With the time it would take to reach any kind of appreciable pressure increase, I think just pumping a few extra times would be more energy efficient.
Tried it. Long time ago. I dont think it worked. I'm going to try it again, but what worries me is that to get enough heat to make a noiceable distance improvement, it might start to melt the tank.
Oh, and is "B" "b"?
P[tank] * V[tank] / (Ff / A[barrel]) = V[barrel]
V[barrel] = pi * r^2 * h[barrel length]
P[tank] * V[tank] / (Ff / A[barrel]) = pi * r^2 * h[barrel length]
P[tank] * V[tank] / (Ff / A[barrel]) / (pi * r^2) = h[barrel length]
That's about as far as I got. You can just measure the friction force of the dart in a particular barrel by starting it at the top of your barrel (pointed downwards), throwing a really light string (massless? ) through it, and attaching that string to a weight of known mass. Something like 200g is nice. Just start the dart at the top, release it, start a timer, and stop the timer just as it exits the barrel. Really crappy kinematic technique, sure, but I was tired when I thought of this, and still am. Either way, you can calculate the acceleration of the dart by:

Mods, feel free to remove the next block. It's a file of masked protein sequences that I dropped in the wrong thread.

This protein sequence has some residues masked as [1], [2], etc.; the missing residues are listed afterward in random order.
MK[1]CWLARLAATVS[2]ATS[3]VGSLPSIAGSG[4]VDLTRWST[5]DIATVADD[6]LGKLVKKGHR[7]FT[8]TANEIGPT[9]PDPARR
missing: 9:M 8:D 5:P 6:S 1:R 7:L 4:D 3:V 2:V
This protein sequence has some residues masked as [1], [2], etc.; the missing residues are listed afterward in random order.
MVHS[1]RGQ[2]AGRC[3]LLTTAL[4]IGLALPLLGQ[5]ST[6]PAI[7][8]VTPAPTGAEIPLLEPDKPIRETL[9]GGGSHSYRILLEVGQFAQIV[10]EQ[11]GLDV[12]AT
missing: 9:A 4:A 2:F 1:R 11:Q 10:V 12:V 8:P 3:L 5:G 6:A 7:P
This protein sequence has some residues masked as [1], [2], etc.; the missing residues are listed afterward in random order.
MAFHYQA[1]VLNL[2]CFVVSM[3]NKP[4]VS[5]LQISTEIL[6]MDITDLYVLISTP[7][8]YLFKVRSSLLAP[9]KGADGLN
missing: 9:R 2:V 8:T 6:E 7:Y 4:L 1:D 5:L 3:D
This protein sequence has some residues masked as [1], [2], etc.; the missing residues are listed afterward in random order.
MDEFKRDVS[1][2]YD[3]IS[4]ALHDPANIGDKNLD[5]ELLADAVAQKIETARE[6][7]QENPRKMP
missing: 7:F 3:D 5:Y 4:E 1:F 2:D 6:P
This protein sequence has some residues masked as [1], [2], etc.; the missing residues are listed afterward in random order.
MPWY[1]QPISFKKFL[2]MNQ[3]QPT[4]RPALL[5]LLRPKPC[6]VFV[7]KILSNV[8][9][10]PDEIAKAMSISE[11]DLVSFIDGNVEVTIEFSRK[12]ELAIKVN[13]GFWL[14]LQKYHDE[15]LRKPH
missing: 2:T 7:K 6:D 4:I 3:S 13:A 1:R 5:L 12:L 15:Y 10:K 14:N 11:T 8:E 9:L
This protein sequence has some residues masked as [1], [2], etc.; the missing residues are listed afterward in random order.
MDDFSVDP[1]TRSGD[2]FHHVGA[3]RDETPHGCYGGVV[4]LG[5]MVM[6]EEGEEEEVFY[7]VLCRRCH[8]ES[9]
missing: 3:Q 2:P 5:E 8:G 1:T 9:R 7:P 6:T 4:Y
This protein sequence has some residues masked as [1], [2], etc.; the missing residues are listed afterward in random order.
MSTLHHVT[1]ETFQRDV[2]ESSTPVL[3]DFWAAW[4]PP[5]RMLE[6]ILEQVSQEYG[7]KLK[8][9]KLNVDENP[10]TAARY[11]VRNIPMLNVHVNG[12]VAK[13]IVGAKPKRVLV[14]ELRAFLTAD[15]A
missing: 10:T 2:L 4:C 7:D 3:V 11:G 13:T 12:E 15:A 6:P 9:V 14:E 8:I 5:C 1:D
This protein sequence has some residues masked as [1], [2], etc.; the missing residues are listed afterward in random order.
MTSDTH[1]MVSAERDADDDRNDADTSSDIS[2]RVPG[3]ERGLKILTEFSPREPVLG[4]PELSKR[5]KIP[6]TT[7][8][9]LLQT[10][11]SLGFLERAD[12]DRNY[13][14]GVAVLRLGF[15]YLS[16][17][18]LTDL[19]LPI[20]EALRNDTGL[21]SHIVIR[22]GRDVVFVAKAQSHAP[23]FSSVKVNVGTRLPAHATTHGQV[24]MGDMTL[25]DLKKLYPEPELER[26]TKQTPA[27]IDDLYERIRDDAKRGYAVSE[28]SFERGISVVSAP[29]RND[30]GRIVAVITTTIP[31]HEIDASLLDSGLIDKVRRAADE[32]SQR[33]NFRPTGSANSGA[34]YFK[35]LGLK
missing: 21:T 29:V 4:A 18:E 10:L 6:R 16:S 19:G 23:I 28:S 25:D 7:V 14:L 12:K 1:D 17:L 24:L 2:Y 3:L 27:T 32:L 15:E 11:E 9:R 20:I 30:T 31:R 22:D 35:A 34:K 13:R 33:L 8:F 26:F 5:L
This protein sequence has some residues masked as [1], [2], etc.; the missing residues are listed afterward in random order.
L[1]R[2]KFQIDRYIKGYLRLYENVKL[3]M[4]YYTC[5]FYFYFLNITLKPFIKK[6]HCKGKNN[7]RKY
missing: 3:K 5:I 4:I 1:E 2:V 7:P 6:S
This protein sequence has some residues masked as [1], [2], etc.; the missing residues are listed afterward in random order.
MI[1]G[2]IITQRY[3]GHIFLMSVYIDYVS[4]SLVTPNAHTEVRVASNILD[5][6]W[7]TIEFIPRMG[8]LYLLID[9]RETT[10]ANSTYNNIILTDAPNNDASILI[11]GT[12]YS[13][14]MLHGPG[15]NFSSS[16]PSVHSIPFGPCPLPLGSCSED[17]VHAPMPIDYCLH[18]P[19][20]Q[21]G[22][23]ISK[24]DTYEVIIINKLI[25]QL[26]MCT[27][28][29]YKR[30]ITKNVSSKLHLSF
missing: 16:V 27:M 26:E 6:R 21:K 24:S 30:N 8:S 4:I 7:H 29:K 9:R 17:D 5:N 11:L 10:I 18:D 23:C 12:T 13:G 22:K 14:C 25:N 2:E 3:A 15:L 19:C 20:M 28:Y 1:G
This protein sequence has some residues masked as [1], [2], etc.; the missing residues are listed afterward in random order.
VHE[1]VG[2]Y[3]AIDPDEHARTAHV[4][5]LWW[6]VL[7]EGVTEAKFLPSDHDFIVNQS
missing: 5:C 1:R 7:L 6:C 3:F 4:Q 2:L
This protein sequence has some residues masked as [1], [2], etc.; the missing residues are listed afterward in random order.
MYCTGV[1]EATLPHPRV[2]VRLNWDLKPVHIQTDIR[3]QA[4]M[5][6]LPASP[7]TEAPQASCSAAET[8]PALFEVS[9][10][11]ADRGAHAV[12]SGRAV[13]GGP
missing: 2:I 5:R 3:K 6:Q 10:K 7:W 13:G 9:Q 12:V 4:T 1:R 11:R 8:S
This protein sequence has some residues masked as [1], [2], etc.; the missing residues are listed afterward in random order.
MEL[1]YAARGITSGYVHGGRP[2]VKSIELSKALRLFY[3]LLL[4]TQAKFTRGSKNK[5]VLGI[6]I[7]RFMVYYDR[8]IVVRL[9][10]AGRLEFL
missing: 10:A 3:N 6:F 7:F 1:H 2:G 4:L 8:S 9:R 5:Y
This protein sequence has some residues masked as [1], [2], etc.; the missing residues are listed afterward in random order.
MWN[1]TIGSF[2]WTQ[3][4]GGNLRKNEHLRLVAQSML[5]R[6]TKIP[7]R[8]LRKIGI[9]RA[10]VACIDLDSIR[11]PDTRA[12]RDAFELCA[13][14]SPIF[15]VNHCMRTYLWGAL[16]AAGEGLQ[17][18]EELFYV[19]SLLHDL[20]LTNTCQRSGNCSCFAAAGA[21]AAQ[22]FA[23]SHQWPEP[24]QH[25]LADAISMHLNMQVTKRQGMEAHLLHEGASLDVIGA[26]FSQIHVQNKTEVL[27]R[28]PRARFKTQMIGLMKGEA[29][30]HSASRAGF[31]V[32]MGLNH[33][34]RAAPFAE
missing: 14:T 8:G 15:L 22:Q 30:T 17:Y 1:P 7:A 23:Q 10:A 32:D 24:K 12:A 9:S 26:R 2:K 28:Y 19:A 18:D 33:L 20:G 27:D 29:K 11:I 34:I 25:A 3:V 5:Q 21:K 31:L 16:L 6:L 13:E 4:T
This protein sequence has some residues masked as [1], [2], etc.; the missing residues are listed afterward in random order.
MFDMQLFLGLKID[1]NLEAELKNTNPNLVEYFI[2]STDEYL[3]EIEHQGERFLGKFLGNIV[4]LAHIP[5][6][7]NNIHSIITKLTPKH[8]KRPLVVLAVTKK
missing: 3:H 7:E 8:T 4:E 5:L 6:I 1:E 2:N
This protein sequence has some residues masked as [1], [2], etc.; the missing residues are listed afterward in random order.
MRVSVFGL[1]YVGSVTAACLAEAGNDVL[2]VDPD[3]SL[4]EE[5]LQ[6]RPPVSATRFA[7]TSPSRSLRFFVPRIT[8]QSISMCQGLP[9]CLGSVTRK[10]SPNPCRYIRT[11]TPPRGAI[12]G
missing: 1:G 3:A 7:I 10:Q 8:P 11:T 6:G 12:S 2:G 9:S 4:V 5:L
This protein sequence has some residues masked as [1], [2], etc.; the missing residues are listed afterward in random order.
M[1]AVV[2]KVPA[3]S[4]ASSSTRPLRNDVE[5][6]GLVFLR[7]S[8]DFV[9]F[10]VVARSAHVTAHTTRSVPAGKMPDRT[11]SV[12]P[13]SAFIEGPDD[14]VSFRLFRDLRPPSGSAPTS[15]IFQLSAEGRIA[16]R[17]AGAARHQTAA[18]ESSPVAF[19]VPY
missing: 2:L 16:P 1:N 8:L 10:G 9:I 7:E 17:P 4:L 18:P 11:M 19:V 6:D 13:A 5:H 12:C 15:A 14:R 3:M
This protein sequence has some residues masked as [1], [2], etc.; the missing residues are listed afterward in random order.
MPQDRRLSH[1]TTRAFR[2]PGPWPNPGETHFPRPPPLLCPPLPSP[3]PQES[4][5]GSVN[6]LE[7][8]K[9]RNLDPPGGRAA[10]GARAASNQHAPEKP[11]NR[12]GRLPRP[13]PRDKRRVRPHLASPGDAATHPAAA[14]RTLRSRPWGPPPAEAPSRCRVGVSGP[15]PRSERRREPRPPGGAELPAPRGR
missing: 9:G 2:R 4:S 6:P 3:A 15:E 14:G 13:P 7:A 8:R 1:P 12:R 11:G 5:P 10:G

2 * d / t^2 = a
Where d is the length of the barrel sample, t is your time, and 2 is in fact the numeral "two." So:
Force of gravity - Force of Friction = mass * acceleration
You have the acceleration, you can measure the full mass of the moving system (dart, wieght, and all), and you know that the force of gravity is just that mass times 9.8m/s/s, so there's your friction force.
What worries me about that first equation? Well, for some odd reason I thought that you could compare the force exerted by the pressure with the friction force, despite the fact that the non-static friction force is constant, versus the pressure force, which decreases on a rather sharp curve.
Perhaps we need to work with energies. And something cooler than an ideal gas law. Regardless, it's all moot until someone proves it.